If a claim for prejudgment interest has been framed by the pleadings or tried by consent, the trial court can award prejudgment interest. Rule 55.33(b); Chambers by Abel v. Rice, 858 S.W.2d 230, 232 (Mo.App.1993). An after-trial evidentiary hearing is unnecessary if the Court otherwise is fully advised in the matter and there are no genuine issues of material fact. Cf. McHaffie v. Bunch, 891 S.W.2d 822, 830 (Mo. banc 1995); Gorman v. Cornwell Quality Tools, 752 S.W.2d 844, 847 (Mo.App.1988).

In this case, Ms. Brown filed an amended petition claiming prejudgment interest, which was answered by Ms. Donham with a general denial. After the verdict, both parties corresponded with the trial court about prejudgment interest, and the court held two conferences on the issue. While the parties argue different interpretations of the facts presented, neither has shown that any genuine issue of material fact existed or that the court was unaware of their general position. A formal evidentiary hearing was unnecessary. The issue of prejudgment interest was properly presented to the trial court and adequately preserved for appeal.


Section 408.040.2 allows prejudgment interest in a tort action when a claimant has made a demand for payment and the amount of the judgment exceeds the claimant's demand for payment. 2 This provision serves two public policies. Larabee v. Washington, 793 S.W.2d 357, 360 (Mo.App.1990). First, it compensates claimants for the true cost of money damages they have incurred due to the delay of litigation. Id. Second, where liability and damages are fairly certain, it promotes settlement and deters unfair benefit from the delay of litigation. Id.

The demand required under § 408.040.2 must be definite in its terms. It is analogous to an offer in contract. It is well settled law that to have a contract, there must be a definite offer and an acceptance. Cottonseed Delinting Corp. v. Roberts Brothers, Inc., 218 S.W.2d 592, 594 (Mo.1949); Thacker v. Massman Const. Co., 247 S.W.2d 623, 629 (1952). " 'An offer must be so definite in its terms, or require such definite terms in the acceptance, that the promises and performances to be rendered by each party are reasonably certain.' " Restatement, Contracts, Vol. 1, sec. 32 quoted in Brown v. Childers, 254 S.W.2d 275, 280 (Mo.App.1953).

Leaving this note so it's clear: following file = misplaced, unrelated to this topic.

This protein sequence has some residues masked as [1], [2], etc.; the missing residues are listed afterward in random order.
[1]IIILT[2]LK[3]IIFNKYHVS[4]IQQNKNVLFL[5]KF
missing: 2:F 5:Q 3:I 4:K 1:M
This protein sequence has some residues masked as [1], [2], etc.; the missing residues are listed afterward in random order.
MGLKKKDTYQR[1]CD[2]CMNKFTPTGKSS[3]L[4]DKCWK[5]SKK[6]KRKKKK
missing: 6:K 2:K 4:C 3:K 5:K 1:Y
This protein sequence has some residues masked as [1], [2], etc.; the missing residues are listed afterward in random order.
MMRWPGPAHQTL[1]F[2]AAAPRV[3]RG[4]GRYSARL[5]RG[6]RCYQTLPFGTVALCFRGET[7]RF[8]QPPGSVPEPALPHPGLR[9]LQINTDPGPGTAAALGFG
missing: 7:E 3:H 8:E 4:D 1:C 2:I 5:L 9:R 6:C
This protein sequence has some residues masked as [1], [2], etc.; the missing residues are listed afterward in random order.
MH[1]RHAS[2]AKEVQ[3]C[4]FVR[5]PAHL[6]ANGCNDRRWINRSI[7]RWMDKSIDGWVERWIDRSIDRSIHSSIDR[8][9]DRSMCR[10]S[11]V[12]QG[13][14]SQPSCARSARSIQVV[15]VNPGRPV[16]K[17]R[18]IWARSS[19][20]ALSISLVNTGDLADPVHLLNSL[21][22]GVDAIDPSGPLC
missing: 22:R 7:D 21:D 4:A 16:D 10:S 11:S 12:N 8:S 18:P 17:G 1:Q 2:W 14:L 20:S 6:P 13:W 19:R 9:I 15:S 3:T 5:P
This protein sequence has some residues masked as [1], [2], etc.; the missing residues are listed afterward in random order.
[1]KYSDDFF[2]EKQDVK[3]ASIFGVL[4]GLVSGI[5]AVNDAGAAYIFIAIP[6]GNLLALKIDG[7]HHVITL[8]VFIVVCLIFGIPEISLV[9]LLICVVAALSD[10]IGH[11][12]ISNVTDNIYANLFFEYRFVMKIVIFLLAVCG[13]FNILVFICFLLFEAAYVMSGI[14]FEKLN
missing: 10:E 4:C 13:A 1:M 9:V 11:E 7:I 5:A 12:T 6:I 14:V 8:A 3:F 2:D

Likewise, for a demand to be sufficiently definite under § 408.040.2, the amount due must be "readily ascertainable". Parker v. National Foundation Life Insurance Co., 805 S.W.2d 195, 197 (Mo.App.1991). See also Komosa v. Monsanto Chemical Co., 317 S.W.2d 396, 400 (Mo. banc 1958). While the demand need not always be expressed in dollars and cents, it must nonetheless be capable of ascertainment in a certain dollars and cents amount. In this case, Ms. Brown's demand did not meet this standard.


The March 4, 1992, demand letter from Ms. Brown's attorney stated, "this letter is a formal demand for payment of the policy limits of all insurance coverages that apply to this case, including liability and medical payments coverages." (emphasis added). In most cases a demand for "policy limits" might meet the "readily ascertainable" standard. See Gibson v. Musil, 844 F.Supp. 1579, 1583 (W.D.Mo.1994). Here, the demand did not meet the "readily ascertainable" standard for two reasons. First, two different policy limits were applicable. And, second, plaintiff raised disputed issues of medical payment coverage and the stacking of other policies.

Here, the "policy limits" of Ms. Donham's insurance, as they applied to Ms. Brown's claim, did not indicate a fixed and definite amount. The "per person" limit of the policy at issue was $100,000 and the "per occurrence" limit was $200,000. Had Ms. Brown been the only claimant, or one of only two claimants, the demand for settlement of "policy limits" could have been construed as a demand for $100,000. Unfortunately, three persons made claims against the policy. With three claimants, it was obvious that the $200,000 per occurrence limit would come into play. The limits available to Ms. Brown were no longer a certain $100,000, but an amount between $0 and $100,000, depending upon what was paid to the other claimants. 3

As the facts developed, $105,000 of the $200,000 per occurrence limit was paid to Cindy and Arlene Palomo. Ms. Brown makes no allegation that these settlements were made in bad faith or would not reduce the amount of the per occurrence limit...